Evelyn Freudenberger of West Babylon admits she is a little nervous.
The wife of one of two pastors at the Copiague Christian Church, she and 13 others from the church are leaving Saturday for Haiti, which is in the midst of a cholera outbreak and a controversial presidential election.
"I have some concerns, not knowing what we're going to find," she said. "But you've got to trust in the Lord."
The congregation of only 50 members has managed to raise $22,000 for the weeklong trip to a church site in Port-au-Prince, where 25,000 refugees streamed in after January's earthquake. They are bringing suitcases jammed with clothes, soap, toothbrushes, sheets and towels. Once there, they plan to build a handful of semi-permanent shelters on the 20-acre site, cook for 500-600 children each day, play soccer, and do arts and crafts projects with orphans.
They will not be the only Copiague church in Haiti next week: Seven parishioners from the Circle of Love Ministry Worldwide are leaving Tuesday for four days in the capital, where they will distribute $4,000 worth of groceries, 70,000 vitamins, 50 dresses and 500 coloring books - and paint a church school.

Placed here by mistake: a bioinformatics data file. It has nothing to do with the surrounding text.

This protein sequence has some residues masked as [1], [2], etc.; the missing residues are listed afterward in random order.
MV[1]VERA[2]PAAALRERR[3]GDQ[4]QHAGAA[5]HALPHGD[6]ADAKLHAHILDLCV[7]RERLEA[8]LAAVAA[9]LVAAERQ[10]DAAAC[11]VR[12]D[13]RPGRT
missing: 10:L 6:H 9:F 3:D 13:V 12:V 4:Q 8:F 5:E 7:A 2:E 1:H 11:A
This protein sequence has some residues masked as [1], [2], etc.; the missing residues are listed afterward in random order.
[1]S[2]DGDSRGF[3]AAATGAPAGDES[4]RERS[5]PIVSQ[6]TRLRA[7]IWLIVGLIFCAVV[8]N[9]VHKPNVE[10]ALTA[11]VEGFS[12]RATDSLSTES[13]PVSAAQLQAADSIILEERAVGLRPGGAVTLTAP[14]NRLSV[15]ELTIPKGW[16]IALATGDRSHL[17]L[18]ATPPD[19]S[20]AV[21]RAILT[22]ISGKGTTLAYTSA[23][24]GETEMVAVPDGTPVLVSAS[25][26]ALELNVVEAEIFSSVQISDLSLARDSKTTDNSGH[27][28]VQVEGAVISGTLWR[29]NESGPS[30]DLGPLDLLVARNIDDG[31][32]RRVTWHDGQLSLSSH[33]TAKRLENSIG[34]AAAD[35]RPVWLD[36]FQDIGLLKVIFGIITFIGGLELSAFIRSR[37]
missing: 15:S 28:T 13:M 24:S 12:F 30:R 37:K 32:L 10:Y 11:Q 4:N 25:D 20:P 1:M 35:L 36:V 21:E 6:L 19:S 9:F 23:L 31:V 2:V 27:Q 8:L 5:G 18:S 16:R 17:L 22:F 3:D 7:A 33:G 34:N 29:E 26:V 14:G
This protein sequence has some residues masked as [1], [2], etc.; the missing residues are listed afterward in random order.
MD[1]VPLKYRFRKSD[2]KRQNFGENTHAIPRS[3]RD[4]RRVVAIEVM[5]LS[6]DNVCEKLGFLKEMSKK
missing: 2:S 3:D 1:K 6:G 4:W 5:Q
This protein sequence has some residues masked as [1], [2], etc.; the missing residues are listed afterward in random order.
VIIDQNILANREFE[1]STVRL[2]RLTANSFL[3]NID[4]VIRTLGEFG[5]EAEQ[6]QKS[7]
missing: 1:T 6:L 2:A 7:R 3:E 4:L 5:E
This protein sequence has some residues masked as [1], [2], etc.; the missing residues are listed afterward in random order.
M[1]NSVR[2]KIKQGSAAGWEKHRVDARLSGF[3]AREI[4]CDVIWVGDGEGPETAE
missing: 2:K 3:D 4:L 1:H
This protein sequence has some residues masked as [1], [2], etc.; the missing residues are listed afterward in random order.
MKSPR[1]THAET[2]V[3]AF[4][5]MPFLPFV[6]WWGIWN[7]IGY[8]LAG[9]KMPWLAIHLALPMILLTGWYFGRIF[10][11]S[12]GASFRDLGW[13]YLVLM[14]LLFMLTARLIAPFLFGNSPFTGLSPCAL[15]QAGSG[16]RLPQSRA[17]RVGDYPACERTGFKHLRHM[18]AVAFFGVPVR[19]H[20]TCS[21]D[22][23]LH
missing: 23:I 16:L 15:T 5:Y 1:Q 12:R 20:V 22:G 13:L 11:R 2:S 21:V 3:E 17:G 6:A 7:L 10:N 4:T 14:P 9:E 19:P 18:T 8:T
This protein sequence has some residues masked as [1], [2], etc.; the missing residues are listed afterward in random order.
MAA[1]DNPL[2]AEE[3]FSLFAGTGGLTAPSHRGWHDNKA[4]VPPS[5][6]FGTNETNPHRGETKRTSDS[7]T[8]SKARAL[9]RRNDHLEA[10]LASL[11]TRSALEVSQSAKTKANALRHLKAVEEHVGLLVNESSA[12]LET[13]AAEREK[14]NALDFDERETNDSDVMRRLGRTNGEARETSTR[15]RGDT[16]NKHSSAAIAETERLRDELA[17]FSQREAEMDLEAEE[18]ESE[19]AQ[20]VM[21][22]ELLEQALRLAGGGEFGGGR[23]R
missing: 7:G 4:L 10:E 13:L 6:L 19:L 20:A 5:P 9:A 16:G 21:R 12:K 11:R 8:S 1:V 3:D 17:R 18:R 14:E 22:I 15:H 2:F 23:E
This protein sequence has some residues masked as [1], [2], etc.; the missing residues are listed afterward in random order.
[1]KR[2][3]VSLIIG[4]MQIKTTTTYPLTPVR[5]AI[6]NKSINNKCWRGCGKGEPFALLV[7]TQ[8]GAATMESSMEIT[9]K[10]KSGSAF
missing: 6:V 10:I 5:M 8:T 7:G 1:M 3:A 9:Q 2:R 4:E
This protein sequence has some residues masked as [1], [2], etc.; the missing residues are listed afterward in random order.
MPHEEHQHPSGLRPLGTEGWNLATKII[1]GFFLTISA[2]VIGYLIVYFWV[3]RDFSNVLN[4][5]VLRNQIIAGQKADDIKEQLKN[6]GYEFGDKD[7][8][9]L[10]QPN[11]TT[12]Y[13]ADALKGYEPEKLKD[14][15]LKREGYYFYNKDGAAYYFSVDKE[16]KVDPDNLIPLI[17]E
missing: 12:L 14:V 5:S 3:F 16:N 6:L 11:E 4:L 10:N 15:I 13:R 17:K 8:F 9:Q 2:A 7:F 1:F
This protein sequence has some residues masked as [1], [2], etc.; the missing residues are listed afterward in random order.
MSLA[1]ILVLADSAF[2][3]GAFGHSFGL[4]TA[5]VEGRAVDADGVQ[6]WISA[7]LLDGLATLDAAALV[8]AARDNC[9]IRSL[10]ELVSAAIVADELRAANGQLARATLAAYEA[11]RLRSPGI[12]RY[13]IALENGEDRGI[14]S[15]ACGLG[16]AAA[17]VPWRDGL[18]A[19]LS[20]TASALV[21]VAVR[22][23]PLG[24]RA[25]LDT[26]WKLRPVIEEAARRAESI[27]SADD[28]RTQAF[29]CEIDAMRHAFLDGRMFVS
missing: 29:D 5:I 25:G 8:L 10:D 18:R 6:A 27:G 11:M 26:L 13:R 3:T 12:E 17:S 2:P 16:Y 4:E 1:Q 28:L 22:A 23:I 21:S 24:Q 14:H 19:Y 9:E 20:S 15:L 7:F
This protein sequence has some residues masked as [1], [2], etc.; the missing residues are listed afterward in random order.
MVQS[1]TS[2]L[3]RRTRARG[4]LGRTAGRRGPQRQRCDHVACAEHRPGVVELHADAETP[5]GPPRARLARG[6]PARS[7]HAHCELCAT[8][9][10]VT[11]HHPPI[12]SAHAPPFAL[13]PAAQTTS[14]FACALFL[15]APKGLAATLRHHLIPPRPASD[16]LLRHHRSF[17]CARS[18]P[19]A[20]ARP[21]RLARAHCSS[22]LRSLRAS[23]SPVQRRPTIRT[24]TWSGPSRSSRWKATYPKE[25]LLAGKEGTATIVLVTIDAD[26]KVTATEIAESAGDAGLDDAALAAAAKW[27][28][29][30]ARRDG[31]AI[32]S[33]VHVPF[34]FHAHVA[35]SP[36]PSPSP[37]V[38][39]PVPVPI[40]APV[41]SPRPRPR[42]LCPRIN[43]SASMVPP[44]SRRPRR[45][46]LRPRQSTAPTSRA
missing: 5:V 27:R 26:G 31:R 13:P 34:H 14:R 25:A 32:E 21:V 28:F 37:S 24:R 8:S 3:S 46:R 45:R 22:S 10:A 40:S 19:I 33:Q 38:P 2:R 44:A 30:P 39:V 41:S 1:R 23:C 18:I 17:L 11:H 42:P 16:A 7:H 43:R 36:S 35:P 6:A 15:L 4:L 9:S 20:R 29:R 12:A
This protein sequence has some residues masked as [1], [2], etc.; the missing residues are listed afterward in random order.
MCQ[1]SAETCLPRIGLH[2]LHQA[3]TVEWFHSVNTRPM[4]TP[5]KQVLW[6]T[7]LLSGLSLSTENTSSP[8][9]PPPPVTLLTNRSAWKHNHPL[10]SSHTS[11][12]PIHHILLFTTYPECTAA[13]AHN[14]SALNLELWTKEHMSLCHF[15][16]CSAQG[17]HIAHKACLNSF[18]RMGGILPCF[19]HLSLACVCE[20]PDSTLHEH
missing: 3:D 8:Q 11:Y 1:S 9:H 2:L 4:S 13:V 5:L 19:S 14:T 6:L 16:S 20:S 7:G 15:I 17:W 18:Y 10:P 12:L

The pastors from both churches visited Haiti together in April and came back determined to help. Traveling to Haiti close to Christmas was an unintended but happy coincidence, said Paul Vaccaro, co-pastor with George Freudenberger at Copiague Christian Church. The two groups hope they can meet one night when they are in Port-au-Prince.
Their goals are modest and concrete.
Roy Kirton, pastor of Circle of Love Ministry Worldwide, said his group's focus will be on children who have been traumatized and the clergy who need support.
"Really our goal is just to bring some comfort to the children and assist the pastors and hopefully encourage them," he said.
Vaccaro said their focus will be on children as well, especially the 100 orphans. One of the crafts planned is to take pictures of all the orphans and let them decorate their own frame - a way to let kids with no family know they are special.
Debbie Hollweg of Copiague, who is going with Vaccaro, said she expected the trip would add meaning to the holiday season.
"What better Christmas present to the Lord than to take care of his people and to put some smiles on some faces?" she said.